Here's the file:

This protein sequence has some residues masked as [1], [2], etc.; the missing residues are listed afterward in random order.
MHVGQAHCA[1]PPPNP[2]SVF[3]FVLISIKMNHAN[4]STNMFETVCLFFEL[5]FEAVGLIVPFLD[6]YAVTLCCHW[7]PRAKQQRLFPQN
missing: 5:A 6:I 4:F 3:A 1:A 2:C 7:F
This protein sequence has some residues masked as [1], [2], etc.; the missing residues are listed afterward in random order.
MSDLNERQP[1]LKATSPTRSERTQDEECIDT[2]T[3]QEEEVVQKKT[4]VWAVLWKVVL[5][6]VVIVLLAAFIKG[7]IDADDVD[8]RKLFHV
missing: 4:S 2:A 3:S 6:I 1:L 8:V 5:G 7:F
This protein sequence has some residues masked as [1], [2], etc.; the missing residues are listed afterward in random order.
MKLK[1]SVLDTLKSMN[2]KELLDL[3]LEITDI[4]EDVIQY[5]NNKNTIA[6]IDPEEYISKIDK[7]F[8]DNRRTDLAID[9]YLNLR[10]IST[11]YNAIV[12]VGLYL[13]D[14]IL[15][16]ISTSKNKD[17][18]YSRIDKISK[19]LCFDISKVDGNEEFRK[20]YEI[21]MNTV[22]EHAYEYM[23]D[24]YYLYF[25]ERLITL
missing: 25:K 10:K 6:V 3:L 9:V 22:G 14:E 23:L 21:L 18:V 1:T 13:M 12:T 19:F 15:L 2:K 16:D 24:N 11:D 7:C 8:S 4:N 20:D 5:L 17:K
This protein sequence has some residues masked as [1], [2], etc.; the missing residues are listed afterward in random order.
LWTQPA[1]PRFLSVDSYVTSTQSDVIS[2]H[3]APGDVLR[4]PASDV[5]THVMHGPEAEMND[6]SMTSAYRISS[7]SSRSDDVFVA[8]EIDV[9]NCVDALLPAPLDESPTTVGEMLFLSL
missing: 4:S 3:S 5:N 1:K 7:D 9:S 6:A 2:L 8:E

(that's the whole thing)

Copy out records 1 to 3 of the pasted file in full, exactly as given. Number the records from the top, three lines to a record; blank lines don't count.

This protein sequence has some residues masked as [1], [2], etc.; the missing residues are listed afterward in random order.
MHVGQAHCA[1]PPPNP[2]SVF[3]FVLISIKMNHAN[4]STNMFETVCLFFEL[5]FEAVGLIVPFLD[6]YAVTLCCHW[7]PRAKQQRLFPQN
missing: 5:A 6:I 4:F 3:A 1:A 2:C 7:F
This protein sequence has some residues masked as [1], [2], etc.; the missing residues are listed afterward in random order.
MSDLNERQP[1]LKATSPTRSERTQDEECIDT[2]T[3]QEEEVVQKKT[4]VWAVLWKVVL[5][6]VVIVLLAAFIKG[7]IDADDVD[8]RKLFHV
missing: 4:S 2:A 3:S 6:I 1:L 8:V 5:G 7:F
This protein sequence has some residues masked as [1], [2], etc.; the missing residues are listed afterward in random order.
MKLK[1]SVLDTLKSMN[2]KELLDL[3]LEITDI[4]EDVIQY[5]NNKNTIA[6]IDPEEYISKIDK[7]F[8]DNRRTDLAID[9]YLNLR[10]IST[11]YNAIV[12]VGLYL[13]D[14]IL[15][16]ISTSKNKD[17][18]YSRIDKISK[19]LCFDISKVDGNEEFRK[20]YEI[21]MNTV[22]EHAYEYM[23]D[24]YYLYF[25]ERLITL
missing: 25:K 10:K 6:V 3:L 9:V 22:G 14:E 23:L 21:L 18:V 1:T 13:M 12:T 19:F 15:L 2:K 16:D 24:N 11:D 7:C 8:S 4:N 20:D 5:L 17:K